I am delighted to dedicate my blog post this week to a new book by Dr Susan J. Vincent, a brilliant cultural historian and past partner-in-crime when we took our PhDs together at the University of York.
Susan, once a primary school teacher, has spent the last 24 years instead following a childhood interest in historical dress. She is a Research Associate at the Centre for Renaissance and Early Modern Studies (CREMS) at the University of York and has written on topics - and garments - that range from early modernity to the present day. Her previous books include Dressing the Elite: Clothes in Early Modern England (2003), The Anatomy of Fashion: Dressing the Body from the Renaissance to Today (2009) and as general editor, Bloomsbury's six-volume publication, A Cultural History of Dress and Fashion (2017).
|Susan J. Vincent|
Susan's new book, Hair: An Illustrated History, published by Bloomsbury Press, aims to take the reader ‘on a lavishly illustrated journey into the world of this remarkable substance and our complicated and fascinating relationship with it’. Through a clever blend of art, film, diaries, newspapers, texts and images’, Susan explores the stories we have told about hair and why they matter: ‘From ginger jibes in the seventeenth century to bobbed-hair suicides in the 1920s, from hippies to Roundheads, from bearded women to smooth metrosexuals’, you will never look at hair the same way again.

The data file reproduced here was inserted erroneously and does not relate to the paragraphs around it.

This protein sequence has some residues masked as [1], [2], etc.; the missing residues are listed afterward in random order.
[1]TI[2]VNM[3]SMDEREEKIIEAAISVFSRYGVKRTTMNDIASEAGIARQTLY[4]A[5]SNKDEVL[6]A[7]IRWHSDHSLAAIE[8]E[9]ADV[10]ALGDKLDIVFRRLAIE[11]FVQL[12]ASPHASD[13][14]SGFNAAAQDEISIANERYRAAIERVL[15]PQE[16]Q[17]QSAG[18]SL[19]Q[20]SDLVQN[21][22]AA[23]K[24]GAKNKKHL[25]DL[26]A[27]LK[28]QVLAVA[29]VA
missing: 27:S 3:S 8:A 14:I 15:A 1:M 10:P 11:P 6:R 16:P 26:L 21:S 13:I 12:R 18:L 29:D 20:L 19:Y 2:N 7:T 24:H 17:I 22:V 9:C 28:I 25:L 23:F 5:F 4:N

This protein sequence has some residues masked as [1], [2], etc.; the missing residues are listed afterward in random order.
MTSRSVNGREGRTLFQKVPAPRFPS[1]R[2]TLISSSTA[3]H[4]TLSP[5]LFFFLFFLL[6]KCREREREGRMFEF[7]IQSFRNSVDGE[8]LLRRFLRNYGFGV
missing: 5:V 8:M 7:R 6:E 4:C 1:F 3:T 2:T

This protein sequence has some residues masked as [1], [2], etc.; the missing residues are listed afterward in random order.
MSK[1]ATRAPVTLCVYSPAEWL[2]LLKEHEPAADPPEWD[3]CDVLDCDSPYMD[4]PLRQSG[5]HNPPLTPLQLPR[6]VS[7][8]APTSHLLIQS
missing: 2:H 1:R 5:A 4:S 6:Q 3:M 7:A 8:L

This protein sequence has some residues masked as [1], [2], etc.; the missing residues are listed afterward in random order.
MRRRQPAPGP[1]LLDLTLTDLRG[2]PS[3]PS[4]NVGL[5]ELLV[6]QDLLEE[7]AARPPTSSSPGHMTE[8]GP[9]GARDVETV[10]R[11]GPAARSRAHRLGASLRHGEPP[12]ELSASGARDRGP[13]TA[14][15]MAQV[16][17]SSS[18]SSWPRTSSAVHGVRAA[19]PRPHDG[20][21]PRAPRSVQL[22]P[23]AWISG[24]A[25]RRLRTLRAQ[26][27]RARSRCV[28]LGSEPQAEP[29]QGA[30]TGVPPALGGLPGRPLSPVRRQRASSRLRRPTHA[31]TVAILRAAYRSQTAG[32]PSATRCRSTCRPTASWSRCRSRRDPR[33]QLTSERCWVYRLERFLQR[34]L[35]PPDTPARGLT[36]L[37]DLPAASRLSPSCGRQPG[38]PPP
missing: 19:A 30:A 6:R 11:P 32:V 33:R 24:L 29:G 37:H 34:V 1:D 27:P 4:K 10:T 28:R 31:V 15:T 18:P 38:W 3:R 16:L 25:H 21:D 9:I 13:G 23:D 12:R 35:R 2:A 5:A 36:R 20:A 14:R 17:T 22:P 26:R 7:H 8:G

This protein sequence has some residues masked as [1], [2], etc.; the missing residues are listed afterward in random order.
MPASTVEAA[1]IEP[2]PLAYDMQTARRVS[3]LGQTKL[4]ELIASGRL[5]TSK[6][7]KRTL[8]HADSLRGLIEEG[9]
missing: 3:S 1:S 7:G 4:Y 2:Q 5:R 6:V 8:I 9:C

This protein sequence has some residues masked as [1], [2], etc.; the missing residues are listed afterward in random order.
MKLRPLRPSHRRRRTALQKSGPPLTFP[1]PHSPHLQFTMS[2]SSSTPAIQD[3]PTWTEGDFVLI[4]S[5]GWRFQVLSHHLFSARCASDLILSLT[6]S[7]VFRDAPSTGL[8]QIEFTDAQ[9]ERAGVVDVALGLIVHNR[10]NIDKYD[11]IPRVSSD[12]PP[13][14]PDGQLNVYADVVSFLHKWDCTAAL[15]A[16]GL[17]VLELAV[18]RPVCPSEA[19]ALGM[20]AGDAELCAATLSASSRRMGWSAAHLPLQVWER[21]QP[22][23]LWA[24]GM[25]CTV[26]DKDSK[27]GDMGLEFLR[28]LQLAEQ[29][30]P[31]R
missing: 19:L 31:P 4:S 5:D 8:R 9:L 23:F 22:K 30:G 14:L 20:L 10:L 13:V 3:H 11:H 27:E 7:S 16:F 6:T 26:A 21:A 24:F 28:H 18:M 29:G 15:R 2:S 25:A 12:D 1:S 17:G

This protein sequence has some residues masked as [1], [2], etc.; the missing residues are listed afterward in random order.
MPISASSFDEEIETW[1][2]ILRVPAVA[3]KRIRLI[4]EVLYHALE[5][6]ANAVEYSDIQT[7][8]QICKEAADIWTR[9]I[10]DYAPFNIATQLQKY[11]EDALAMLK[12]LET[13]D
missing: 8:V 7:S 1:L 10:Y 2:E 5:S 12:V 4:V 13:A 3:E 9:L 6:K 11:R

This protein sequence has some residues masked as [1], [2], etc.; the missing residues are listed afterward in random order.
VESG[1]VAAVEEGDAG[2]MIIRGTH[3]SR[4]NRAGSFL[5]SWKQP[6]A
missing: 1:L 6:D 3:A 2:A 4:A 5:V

I met up with Susan to talk about the book, and to ask what had been her inspiration.
|Hair: An Illustrated History, by Susan J. Vincent|
Fay: “Hair is a fascinating subject. What made you interested in its history?"
Susan: ‘Well as you know, I’m a dress historian. I became aware that while sociologists and anthropologists had written a lot about hair, dress historians hadn’t – hair exists somewhere between the body and the garment and it was part of dressing practice in the past – people in the past had good and bad hair days too!”
Fay: ‘What’s the most surprising thing you learned while researching this book?’
Susan: ‘So many things! I was surprised how wearing a length of hair that is opposed to the status quo and the norm is shocking and adversarial and can be used to make political statements. I was also surprised how much continuity there is in what we have wanted from hair over hundreds of years. The way we treat and wear hair might have changed, but people have always wanted to style it and look after it, and to have it thick and full. They worried about it falling out. They wanted to change its colour. Perhaps most surprising is the similarity in how people in the past felt about their hair care providers, the relationships they built with them, and the continuity in hairdresser and barber stereotypes.”
Fay: “Your book contains wonderfully descriptive stories about how people thought about and treated their hair over the years – do you have a favourite?”
Susan: “My favourite area is the bob, and how it enflamed passions. When women began to ‘bob’ their hair in the 1920s, it was linked to suicides from shock - either on the part of the newly-bobbed woman, or the suicide of a shocked and appalled family member. And bobs were hugely transformative - for individuals, for the hairdressing industry, and for society as a whole. For the first time ever, women didn’t have to have long hair, a change we take for granted today”.